MPs deliver damning verdict on Hinchingbrooke Hospital deal
Commons public accounts committee said oversight of controversial deal involving private operator Circle Holdings was poor
MPs have delivered a damning verdict on the 'innovative but ultimately unsuccessful' experiment in which a private company took over the running of an NHS hospital.
This follows an announcement in January by the company Circle Holdings that it was pulling out of a ten-year contract to run Hinchingbrooke Hospital in Cambridgeshire, just two years into the controversial deal. On the same day, the Care Quality Commission (CQC) gave the trust an overall rating of 'inadequate' and recommended it be placed in special measures.
In a report published today, Margaret Hodge, chair of the public accounts committee, said: 'Oversight of the contract by the various parties who had a role was poor and inadequate and no one has been held accountable for the consequences.
'Accountabilities and responsibilities are fragmented and dispersed across the health system. Officials in the strategic health authority who developed the franchise arrangement have not been held to account... and the NHS Trust Development Authority (TDA), which was tasked with monitoring progress, did not oversee this high-risk venture effectively.'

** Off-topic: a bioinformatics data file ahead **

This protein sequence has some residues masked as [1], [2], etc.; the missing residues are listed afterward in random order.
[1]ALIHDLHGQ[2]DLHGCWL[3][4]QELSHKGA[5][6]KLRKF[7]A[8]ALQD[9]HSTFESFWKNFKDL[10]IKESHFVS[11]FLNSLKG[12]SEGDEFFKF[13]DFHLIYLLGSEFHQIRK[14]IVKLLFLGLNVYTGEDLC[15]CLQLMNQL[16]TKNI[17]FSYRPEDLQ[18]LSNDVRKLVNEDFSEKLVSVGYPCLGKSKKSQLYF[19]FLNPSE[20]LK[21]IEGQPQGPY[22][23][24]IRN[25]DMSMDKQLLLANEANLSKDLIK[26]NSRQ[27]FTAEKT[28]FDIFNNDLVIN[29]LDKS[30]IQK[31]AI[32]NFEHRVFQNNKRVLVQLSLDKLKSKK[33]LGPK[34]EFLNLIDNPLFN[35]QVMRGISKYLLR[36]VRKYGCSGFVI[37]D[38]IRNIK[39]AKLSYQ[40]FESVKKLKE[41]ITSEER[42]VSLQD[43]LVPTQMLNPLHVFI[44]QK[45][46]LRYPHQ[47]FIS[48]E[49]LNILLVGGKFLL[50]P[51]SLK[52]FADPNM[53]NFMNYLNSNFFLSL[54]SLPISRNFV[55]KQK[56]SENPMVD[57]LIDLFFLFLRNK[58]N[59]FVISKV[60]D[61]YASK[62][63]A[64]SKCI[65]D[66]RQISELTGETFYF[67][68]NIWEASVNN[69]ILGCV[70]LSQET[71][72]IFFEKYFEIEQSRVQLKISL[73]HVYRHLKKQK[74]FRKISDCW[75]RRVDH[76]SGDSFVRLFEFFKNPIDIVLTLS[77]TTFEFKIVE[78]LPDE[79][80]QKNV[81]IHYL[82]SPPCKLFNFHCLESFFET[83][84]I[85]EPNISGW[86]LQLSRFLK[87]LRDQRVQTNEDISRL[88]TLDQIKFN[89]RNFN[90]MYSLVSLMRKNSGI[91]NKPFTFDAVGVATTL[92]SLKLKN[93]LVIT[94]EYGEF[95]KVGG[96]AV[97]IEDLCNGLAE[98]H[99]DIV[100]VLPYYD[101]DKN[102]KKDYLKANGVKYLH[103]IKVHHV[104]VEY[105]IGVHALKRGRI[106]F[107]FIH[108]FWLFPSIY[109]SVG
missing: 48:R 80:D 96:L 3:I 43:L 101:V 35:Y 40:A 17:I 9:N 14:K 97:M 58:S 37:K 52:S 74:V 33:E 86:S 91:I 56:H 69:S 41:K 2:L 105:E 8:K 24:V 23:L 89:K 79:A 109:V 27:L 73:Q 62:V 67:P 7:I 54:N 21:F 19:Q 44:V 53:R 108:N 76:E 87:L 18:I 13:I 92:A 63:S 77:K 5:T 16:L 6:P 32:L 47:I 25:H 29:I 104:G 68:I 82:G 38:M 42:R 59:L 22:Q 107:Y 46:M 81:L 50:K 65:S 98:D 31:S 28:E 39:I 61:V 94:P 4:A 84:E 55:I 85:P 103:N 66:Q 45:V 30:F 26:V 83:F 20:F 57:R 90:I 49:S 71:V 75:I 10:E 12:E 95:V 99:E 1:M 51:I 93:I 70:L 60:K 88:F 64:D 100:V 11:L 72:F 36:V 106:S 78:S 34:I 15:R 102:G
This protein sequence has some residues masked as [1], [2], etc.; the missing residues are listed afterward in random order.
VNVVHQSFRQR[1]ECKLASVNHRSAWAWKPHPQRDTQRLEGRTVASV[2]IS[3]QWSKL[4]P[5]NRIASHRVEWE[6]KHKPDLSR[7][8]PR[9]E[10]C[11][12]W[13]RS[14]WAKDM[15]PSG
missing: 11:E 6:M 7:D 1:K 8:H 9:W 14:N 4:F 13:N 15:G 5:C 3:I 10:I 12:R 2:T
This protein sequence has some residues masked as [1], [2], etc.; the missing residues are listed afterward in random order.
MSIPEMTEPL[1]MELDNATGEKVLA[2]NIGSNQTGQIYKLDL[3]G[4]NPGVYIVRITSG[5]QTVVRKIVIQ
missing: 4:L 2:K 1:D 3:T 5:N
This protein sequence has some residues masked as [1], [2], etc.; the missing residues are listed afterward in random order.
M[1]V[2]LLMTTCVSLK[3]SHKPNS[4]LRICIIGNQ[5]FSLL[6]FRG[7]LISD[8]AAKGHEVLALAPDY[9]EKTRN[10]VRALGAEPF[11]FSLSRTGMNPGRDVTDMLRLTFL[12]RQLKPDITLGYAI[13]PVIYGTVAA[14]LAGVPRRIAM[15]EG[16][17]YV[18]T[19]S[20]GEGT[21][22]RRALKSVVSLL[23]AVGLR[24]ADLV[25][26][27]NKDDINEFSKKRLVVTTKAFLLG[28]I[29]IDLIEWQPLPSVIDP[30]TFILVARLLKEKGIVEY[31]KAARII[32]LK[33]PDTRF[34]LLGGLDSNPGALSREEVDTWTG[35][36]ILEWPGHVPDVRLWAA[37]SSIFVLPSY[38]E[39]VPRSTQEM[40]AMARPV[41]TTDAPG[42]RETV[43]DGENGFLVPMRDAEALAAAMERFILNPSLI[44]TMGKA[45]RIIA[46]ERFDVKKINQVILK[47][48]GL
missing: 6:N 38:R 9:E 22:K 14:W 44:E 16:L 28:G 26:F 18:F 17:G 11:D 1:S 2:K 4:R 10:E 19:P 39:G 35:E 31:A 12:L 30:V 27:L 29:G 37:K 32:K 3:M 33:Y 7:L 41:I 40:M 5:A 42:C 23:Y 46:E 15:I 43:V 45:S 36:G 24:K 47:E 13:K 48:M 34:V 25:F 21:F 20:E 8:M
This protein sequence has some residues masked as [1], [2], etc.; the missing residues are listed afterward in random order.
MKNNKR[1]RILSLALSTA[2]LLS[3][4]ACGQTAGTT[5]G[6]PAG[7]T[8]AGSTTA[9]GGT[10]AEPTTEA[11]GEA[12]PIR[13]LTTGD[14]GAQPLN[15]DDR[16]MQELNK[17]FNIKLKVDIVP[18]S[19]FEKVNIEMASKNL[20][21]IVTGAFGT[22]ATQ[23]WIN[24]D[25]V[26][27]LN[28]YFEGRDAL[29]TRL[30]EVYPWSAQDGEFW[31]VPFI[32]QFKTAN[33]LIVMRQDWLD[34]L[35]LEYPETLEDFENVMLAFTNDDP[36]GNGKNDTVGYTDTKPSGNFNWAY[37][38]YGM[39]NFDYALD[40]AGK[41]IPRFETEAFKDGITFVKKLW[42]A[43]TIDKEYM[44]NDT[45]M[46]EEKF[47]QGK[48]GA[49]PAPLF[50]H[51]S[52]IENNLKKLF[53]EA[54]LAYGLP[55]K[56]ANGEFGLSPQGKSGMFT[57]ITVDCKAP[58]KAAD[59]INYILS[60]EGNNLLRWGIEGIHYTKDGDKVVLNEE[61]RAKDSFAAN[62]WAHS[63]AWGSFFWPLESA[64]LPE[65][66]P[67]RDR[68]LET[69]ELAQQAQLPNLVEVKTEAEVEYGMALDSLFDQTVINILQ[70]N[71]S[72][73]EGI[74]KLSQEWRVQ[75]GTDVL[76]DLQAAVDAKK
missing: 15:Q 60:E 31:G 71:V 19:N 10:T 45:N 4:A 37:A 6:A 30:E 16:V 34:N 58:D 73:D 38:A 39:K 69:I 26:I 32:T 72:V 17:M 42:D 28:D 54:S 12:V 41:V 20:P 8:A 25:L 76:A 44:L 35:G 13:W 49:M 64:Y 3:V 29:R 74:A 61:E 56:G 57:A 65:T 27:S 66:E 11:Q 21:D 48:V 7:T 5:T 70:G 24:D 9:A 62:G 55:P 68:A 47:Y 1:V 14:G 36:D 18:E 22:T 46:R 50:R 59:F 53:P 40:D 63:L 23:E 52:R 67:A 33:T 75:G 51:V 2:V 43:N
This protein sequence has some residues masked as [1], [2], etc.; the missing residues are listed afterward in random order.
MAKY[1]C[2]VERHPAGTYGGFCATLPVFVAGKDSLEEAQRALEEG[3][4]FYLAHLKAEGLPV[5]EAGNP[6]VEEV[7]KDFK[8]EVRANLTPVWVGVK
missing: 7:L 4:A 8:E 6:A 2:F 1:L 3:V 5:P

Ms Hodge said the taxpayer had been left exposed by the failure of the franchise and called on the Department of Health and the TDA to ensure strong governance and clear accountability were put in place for any future 'novel or high-risk' venture.
The committee also warned that continued dispute about the CQC's findings, which Circle said were misleading and unbalanced, coupled with complicated transition arrangements back to the NHS, could distract the trust from continuing to improve its care.
'It is important the trust does not lose focus on continuing to improve the quality of its care and we look to the NHS TDA to take an active role in ensuring this does not happen,' she added.